Food & Home

The Best Dairy-Free Ice Creams

Written by: the Editors of goop


Updated on: June 28, 2023


We’ve been on a longtime tour of alternative food aisles for a variety of dietary needs and flavor preferences. With gluten-free pasta, vegan cheese, alt meats, and chips under our belt, it was time to hit the freezer for ice creams. We tried dozens of dairy-free ice creams and narrowed it down to our 10 favorite pints, plus six shops serving seriously good dairy-free scoops. These will be welcome additions to your dessert rotation—for shakes, ice cream sandwiches, and sundae bars and, perhaps most importantly, to serve atop a slice of warm apple pie.

It’s worth noting that we didn’t specifically seek out keto, paleo, or sugar-free ice cream. The chemistry of dairy-free ice cream (or “frozen dessert” as the FDA requires it to be labeled) is challenging. Removing dairy affects flavor, texture, mouthfeel, and how well the dessert freezes. Our focus was solely on replacing dairy and egg yolks, which are common in custard-based ice creams. Many of the picks here include regular sugar, either alone or in combination with some alternatives. They also might include a few additives. Normally we’re in the camp of “the fewer ingredients, the better.” But in this case, vegetable-based gums and syrups from ingredients like tapioca and brown rice act as emulsifiers or stabilizers, giving much-needed thickness and viscosity to dairy-free bases that would otherwise feel thin and icy on your palate. Given that ice cream is a treat and making it without dairy is a feat, we’re cool with the trade-off.


Oat milk has won over many nondairy enthusiasts. It’s richer than almond milk, with a more neutral flavor than coconut milk. Which makes it versatile for everyday use and an especially great contender for ice cream.

  1. Oatly Vanilla

    Creamy and extremely light. Almost airy, with a good, strong vanilla flavor. It has a clean finish and won’t linger on your palate. Even if you’re not a vanilla ice cream person, you’ll be glad to have something more neutral for warm pies, crumbles, crisps, and galettes.
  2. Planet Oat Coffee Fudge Swirl

    This had the best texture of the oat milk options we tried—it’s right in between dense and light. It’s also priced more accessibly than many of the ice creams we tried. It did skew a little sweeter than we liked, but it is ice cream after all.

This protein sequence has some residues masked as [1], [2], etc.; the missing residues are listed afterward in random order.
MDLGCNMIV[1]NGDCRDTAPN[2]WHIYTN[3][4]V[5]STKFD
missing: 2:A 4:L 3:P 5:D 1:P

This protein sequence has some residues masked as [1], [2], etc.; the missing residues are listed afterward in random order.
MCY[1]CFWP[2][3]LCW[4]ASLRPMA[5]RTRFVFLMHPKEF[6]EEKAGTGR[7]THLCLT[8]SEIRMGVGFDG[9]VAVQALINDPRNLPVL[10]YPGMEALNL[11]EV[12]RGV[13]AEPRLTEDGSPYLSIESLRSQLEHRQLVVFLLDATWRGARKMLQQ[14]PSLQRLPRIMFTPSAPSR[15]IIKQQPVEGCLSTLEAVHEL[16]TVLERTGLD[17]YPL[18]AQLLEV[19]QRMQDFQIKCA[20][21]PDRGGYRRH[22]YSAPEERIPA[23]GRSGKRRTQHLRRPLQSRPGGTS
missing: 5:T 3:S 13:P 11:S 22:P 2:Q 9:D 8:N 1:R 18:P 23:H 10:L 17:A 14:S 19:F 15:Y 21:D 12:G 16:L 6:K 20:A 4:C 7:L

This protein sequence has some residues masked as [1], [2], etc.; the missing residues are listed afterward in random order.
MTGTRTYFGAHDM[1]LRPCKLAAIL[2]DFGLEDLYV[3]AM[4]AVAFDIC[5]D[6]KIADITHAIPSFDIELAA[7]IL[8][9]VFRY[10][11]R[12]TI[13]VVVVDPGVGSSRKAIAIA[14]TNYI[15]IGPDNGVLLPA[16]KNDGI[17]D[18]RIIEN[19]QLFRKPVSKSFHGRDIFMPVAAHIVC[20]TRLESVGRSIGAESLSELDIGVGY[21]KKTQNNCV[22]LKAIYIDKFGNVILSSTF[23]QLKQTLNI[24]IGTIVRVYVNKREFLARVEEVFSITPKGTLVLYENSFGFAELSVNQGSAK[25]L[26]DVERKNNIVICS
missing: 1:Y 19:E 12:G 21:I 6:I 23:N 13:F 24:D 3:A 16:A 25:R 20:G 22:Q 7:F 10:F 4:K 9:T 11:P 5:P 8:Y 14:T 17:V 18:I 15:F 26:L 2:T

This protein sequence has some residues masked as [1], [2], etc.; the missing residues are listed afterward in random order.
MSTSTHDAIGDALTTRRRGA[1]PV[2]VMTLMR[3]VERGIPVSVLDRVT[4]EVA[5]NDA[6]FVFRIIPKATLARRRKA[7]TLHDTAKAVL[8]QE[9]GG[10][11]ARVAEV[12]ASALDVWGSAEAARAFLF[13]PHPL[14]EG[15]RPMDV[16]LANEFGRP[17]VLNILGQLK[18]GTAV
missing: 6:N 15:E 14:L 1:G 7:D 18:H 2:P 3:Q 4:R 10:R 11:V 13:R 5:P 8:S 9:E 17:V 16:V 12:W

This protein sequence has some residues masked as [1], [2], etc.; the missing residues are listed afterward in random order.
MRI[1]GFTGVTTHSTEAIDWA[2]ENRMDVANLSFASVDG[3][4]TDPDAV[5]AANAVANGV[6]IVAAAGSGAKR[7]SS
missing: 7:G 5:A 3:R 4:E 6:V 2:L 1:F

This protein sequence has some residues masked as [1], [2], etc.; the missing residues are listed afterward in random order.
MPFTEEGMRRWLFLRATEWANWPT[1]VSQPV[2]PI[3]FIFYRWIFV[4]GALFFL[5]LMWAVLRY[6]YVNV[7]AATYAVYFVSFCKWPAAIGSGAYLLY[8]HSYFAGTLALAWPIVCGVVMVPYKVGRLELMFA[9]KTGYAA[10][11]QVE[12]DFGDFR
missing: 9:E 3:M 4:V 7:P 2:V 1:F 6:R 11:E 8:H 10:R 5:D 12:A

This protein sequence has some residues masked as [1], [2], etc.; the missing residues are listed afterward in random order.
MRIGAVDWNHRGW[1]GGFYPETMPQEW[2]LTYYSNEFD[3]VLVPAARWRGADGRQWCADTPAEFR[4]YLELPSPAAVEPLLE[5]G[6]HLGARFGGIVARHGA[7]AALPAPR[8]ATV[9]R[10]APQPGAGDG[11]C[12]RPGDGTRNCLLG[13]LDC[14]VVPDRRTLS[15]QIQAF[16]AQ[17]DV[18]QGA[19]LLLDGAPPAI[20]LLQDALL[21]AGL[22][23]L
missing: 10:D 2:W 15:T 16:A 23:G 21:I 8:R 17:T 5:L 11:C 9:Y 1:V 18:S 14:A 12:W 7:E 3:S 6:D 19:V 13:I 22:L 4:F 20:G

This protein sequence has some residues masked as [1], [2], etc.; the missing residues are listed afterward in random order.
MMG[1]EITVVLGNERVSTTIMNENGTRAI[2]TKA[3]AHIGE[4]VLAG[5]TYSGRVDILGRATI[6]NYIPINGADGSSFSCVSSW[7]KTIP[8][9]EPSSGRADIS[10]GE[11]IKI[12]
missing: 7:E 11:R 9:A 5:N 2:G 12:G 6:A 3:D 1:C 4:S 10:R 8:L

3. Van Leeuwen Vegan Oat Milk Brown Sugar Chunk

    Smooth, creamy, brown-sugary ice cream studded with cookie, oat, and brownie clusters. Like many of these ice creams, it has a few ingredients making up its base, but oats were listed first, and it tastes more neutral than coconutty.


We know how weird this sounds, but in the absence of fat from dairy, ice creams need some source of fat for creaminess. The brands below cleverly use fats that are in regular rotation in our kitchen (olive oil, avocado oil, and coconut oil) to add creamy richness to plant-based ice creams.

  1. Wildgood Pistachio

    We’d heard of finishing ice cream with fancy olive oil, but making ice cream out of olive oil is another story. The texture of Wildgood’s ice cream is lovely, and the flavors are vibrant. Pistachio was our favorite, but chocolate hazelnut and mango were close behind.
  2. Cado Simply Lemon

    Cado’s avocado ice cream is pleasantly light and very citrusy, with no trace of avocado flavor. The texture seemed a bit icier than some of the others we sampled, but it was still thoroughly enjoyable.
  3. Ripple Cookies and Cream

    We’re fans of Ripple’s pea milk and were intrigued to see how it could translate into ice cream. Turns out the brand did a solid job, leaning on coconut oil as the main ingredient to achieve that creamy texture. (It includes some pea protein as well.) Overall, the combination of silky-smooth ice cream and cookie chunks was an easy win.